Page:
Life events and the need for a will: We recommend that all potential clients have a will regardless of life stage, but there are times when a drafting a will is particularly encouraged and can be referred, for example in the event of marriage, having children or divorce. As a general guidance point, we recommend clients review their wills at least every five years, or when a significant life event occurs.

Lasting Powers of Attorney: Lasting Powers of Attorney are important documents that allow chosen Attorneys to manage a client’s affairs should they become incapable of doing so themselves, for example due to mental or physical incapacity. If a client becomes incapacitated without a Lasting Power of Attorney in place, lengthy applications to court will be required for their loved ones to gain control and manage their assets.

With a Lasting Power of Attorney in place, continued management, financial planning and succession planning can continue relatively unhindered (within the constraints and duties imposed upon Attorneys) even after the client has lost capacity. As the loss of capacity can occur at any age, we recommend our fellow professionals to encourage their clients to implement Lasting Powers of Attorney as soon as possible. They’re like an insurance policy; you hope you never have to use them, but you will be glad you made them if the needs call for it.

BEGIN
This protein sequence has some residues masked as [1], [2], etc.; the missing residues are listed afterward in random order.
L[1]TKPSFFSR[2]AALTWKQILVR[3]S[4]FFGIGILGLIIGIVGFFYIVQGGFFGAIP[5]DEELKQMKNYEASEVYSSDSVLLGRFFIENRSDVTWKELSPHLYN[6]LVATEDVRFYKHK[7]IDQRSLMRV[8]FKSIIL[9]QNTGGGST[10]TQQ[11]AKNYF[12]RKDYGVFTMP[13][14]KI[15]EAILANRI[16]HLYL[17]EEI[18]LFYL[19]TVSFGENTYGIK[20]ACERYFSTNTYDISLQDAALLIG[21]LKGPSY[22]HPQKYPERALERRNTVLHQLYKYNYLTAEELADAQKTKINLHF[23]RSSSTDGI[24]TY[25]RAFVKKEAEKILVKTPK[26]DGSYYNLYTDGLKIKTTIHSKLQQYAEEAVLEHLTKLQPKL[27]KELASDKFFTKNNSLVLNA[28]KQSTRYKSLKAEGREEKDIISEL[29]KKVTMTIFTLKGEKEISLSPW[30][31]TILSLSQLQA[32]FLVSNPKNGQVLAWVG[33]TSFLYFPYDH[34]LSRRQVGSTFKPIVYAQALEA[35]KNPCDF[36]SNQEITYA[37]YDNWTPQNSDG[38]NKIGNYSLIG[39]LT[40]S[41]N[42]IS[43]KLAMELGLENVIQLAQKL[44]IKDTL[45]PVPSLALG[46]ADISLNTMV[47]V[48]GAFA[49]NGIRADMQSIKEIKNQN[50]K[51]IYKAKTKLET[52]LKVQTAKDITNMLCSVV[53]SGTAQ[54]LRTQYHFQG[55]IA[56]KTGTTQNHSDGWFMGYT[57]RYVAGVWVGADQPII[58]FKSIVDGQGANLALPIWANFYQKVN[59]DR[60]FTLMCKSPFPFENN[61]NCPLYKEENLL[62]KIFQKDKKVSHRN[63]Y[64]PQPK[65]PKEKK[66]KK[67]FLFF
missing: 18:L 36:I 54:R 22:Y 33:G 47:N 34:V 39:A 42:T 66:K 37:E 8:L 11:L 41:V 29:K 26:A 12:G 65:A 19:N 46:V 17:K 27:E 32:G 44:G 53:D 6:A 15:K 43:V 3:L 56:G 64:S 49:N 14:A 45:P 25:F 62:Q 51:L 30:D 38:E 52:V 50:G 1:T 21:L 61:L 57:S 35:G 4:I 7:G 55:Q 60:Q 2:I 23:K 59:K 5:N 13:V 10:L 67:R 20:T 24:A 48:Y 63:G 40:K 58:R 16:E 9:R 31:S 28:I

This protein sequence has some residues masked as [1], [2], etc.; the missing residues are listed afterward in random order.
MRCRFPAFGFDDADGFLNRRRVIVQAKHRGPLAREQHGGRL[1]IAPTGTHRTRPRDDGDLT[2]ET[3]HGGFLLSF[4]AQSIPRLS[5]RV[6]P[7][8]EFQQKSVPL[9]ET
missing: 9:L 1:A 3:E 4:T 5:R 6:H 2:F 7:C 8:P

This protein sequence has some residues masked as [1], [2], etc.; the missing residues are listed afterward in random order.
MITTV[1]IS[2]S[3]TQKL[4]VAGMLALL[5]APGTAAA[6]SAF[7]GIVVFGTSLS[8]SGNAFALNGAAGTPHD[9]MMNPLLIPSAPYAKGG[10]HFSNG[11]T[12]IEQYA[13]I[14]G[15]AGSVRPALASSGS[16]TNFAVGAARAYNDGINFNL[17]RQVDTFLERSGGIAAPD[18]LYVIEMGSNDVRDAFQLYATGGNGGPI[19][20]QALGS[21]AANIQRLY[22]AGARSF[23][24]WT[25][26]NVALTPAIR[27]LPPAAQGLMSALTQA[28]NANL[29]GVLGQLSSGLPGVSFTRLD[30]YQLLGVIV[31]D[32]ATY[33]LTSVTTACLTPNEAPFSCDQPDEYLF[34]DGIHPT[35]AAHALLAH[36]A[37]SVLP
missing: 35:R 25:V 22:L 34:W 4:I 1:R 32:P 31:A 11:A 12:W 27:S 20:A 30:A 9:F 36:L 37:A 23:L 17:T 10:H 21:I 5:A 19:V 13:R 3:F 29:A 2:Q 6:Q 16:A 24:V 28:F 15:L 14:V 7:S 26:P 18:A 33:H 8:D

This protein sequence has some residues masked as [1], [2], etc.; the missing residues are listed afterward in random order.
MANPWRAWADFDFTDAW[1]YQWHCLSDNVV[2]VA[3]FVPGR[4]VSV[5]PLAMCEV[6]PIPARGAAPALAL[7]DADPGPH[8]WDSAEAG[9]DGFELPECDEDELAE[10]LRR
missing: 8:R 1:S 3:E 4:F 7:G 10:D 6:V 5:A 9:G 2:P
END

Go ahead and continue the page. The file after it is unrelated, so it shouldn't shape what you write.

Lifetime gifting to individuals or trusts: A typical client will approach us for advice on IHT, and how the overall liability charged to their estate on death can be reduced. While we can explain the methods of reducing one’s estate, for example by lifetime gifting to individuals or into trust or utilising the Normal Expenditure out of Income rules, we would always recommend a financial planner be involved so they can enhance the advice we give provide. This is often done by assessing the amounts the donor requires to live within the means they desire, as mentioned in Harry’s section above on cashflow forecasting.

As the client relationship deepens, regular meetings will continue to occur between us both. We’ve structured factfinding meetings to align financial strategies with legal frameworks, ensuring a comprehensive approach to wealth management — which, I would argue, is our duty.

In the later stages of the client journey, the collaborative effort intensifies to ensure seamless wealth transfer and adherence to legacy intentions.

In conclusion, the referral dynamics and ongoing collaboration between financial planners and solicitors epitomises the essence of a 'family office' service. Naturally we have adopted a ‘united front’ approach with our mutual clients, to make the referral from one professional to another a simple part of the overall planning process, with everyone pulling in the same direction. This integrated approach not only optimises outcomes but also establishes relationships founded on trust, expertise, and shared commitment to client success.

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Harry Sims

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Harry Sims